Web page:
Verse > Anthologies > T. R. Smith, ed. > Poetica Erotica: A Collection of Rare and Curious Amatory Verse
T. R. Smith, comp.  Poetica Erotica: Rare and Curious Amatory Verse.  1921–22.
Menaphon’s Eclogue
By Robert Greene (1558–1592)
(From Menaphon: 1589)

TOO weak the wit, too slender is the brain,
That means to mark the power and worth of love;
Not one that lives, except he hap to prove,
Can tell the sweet, or tell the secret pain.
Yet I that have been prentice to the grief,        5
Like to the cunning sea-man, from afar,
By guess will take the beauty of that star
Whose influence must yield me chief relief.
You censors of the glory of my dear,
With reverence and lowly bent of knee,        10
Attend and mark what her perfections be;
For in my words my fancies shall appear.
Her locks are plighted like the fleece of wool
That Jason with his Grecian mates achiev’d;
As pure as gold, yet not from gold deriv’d;        15
As full of sweets as sweet of sweets is full.
Her brows are pretty tables of conceit,
There Love his records of delight doth quote;
On them her dallying locks do daily float,
As Love full oft doth feed upon the bait.        20
Her eyes, fair eyes, like to the purest lights
That animate the sun or cheer the day;
In whom the shining sunbeams brightly play,
Whiles Fancy doth on them divine delights.
Her cheeks like ripen’d lilies steep’d in wine,        25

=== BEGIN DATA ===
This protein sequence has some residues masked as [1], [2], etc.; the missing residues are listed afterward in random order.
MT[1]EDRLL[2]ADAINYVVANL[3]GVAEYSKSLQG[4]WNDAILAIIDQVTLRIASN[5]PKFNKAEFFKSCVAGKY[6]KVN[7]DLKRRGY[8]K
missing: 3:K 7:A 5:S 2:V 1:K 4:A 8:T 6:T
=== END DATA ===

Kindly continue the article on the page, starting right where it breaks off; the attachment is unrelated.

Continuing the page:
Or fair pomegranate-kernels wash’d in milk,
Or snow-white threads in nets of crimson silk,
Or gorgeous clouds upon the sun’s decline.
Her lips are roses over-wash’d with dew,
Or like the purple of Narcissus’ flower;        30
No frost their fair, no wind doth waste their power,
But by her breath her beauties do renew.
Her crystal chin like to the purest mould
Enchas’d with dainty daisies soft and white,
Where Fancy’s fair pavillion once is pight,        35
Whereas embrac’d his beauties he doth hold.
Her neck like to an ivory shining tower,
Where through with azure veins sweet nectar runs,
Or like the down of swans where Senesse wons,
Or like delight that doth itself devour.        40
Her paps are like fair apples in the prime,
As round as orient pearls, as soft as down;
They never veil their fair through winter’s frown,
But from their sweets Love sucks his summertime.
Her body Beauty’s best-esteemed bower,        45
Delicious, comely, dainty, without stain;
The thought whereof (not touch) hath wrought my pain;
Whose fair all fair and beauties doth devour.
Her maiden mount, the dwelling-house of Pleasure;
Not like, for why no like surpasseth wonder:        50
O, blest is he may bring such beauties under,
Or search by suit the secrets of that treasure!
Devour’d in thought, how wanders my device!
What rests behind I must divine upon:
Who talks the best can say but “Fairer none”;        55
Few words well-couch’d do most content the wise.
All you that hear, let not my silly style
Condemn my zeal; for what my tongue should say
Serves to enforce my thoughts to seek the way
Whereby my woes and cares I do beguile.        60
Seld speaketh Love, but sighs his secret pains;
Tears are his truchmen, words do make him tremble:
How sweet is Love to them that can dissemble
In thoughts and looks till they have reap’d the gains!
All lonely I complain, and what I say        65
I think, yet what I think tongue cannot tell:
Sweet censors, take my silly worst for well;
My faith is firm, though homely be my lay.

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